I am teaching them about compliance with health care regulations like washing hands, using sanitizer and keeping the recommended distance.

Q. How easy or difficult is it to call villagers for lessons?

Actually grouping of people is prohibited at this time.

They are very cooperative and after applying for permits they spare their few minutes to listen to us.

I am working with the school head and the village nurse to disseminate information.

Q. What challenges did you face carrying out your humanitarian work?

Well it is always a challenge when you deal with an invisible enemy, but the challenges will always be dormant when you have supportive colleagues and community leaders!

The issue of masks is a challenge now that it’s compulsory to wear them – any donations are welcome!

Q. What inspired your contact-free hand washing facilities?

Freehand washing facilities aka tip-tab, well I saw some being made on social media but I felt they were not user friendly.

So I had to use my artistic abilities to modify and do what I thought was best.

Q. What kind of support did you receive from the village leadership?

The support is always super-efficient from all the structures of the village: the chief, Kgosi Mosalagae Galebonwe, the Village Development Committee, Parents Teachers Association, School Head Florah Masalila, colleagues and indeed the whole village community.

Actually some of the tools and materials were sourced from individual community members.

A real team effort!

Q. I understand you are originally from Mathathane village in the Bobirwa Sub District, one might have assumed you would have done this humanitarian work there – why did you choose Jamataka?

Yes, Mathathane is my home village but so is Jamataka because I spend most of my time here.

When Covid was declared a pandemic I was here, so I had to remain where I was.

I felt it would be risky for me to travel home when lockdown was announced.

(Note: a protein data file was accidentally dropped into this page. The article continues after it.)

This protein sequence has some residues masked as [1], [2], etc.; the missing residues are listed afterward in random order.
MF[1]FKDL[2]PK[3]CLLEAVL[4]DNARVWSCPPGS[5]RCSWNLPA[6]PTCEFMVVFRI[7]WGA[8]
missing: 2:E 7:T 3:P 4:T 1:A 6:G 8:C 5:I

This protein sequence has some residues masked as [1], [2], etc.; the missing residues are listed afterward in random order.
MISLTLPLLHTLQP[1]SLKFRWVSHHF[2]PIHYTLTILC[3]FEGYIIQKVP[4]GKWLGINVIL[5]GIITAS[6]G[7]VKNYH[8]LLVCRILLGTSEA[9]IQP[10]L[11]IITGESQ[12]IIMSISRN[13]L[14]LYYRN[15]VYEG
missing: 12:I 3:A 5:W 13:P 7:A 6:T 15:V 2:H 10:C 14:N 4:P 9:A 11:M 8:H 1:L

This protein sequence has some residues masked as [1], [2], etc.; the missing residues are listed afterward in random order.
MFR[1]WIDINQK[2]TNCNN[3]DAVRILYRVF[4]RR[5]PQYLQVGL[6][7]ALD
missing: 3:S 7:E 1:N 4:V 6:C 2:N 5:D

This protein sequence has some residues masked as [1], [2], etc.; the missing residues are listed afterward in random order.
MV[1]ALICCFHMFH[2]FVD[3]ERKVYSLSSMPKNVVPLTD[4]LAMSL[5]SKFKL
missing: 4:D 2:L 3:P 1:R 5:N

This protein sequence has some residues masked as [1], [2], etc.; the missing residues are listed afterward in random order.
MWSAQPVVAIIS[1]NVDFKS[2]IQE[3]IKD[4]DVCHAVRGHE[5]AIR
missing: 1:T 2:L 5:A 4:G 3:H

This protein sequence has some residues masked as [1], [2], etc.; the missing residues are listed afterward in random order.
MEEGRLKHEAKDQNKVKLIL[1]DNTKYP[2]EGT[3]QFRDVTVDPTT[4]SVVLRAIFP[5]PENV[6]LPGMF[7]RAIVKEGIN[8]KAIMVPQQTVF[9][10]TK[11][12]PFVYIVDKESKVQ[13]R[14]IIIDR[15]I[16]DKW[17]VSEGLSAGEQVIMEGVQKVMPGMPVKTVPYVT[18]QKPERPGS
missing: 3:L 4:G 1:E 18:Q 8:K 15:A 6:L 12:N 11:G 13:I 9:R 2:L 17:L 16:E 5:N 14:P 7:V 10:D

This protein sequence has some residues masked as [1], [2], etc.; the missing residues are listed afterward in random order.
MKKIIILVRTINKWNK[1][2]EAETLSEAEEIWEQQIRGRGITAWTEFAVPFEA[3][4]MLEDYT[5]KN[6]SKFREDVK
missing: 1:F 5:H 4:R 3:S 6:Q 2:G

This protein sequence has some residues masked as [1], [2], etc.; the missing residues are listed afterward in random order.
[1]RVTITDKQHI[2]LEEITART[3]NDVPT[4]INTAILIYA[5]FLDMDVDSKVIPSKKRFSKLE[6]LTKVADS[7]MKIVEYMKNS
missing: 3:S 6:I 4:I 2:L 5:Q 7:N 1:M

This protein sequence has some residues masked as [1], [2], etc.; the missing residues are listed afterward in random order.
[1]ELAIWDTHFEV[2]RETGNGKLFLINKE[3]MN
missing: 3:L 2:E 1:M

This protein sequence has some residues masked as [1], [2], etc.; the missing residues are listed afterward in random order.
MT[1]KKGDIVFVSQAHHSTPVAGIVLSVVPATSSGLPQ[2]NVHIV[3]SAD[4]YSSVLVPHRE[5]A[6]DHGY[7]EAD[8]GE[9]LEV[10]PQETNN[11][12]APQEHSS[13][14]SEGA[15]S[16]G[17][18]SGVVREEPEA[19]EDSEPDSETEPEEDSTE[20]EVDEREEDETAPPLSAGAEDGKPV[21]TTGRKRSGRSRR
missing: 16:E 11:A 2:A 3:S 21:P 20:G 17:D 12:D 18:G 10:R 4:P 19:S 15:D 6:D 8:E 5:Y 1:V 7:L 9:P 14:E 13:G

Q. When did you settle in Jamataka and what kind of relationship do you have with the villagers?

I have been here for ten years.

The reception has always been good and people here are easy to relate with and welcoming.

This is like my second home which is why it is easy to share the health tips with them.

Q. Have you done any humanitarian activities before?

Yes, ever since my arrival here in the village outside my work.

In 2013 I met with some residents and formed an organisation in the village, which we called ‘Brothers and Sisters of Peace’.

We have football and netball teams.

The objective of our organisation was to give back to the community.

We supported some pupils from primary and junior schools with toiletry and uniform.

We also support and contribute to the schools prize giving events, refurbish houses damaged by storms, donate food hampers, toiletries and school uniform.

We have adopted a family in Mathathane, helping them with their necessities and connecting water to VDC houses, which is an ongoing project.

That is the little we are doing.

Q. What are your future plans with this gesture or was it only for the Covid-19 pandemic?

Well that’s a tough one; you never know what the future holds.

But what I can promise is to keep doing what God sent us to do on earth.

We are all assigned different tasks and it seems mine is to give back and make a difference in the community I live in.

Q. What advice can you give to other young people about volunteerism?

I just want to say blessed is the hand that gives.

We all need one another; we complement one another, whether rich or poor you will never know who is going to reward you!

Q. Who is your inspiration?

I would say my late mother Ngwakwana Maggie Seshoka has always been my greatest inspiration.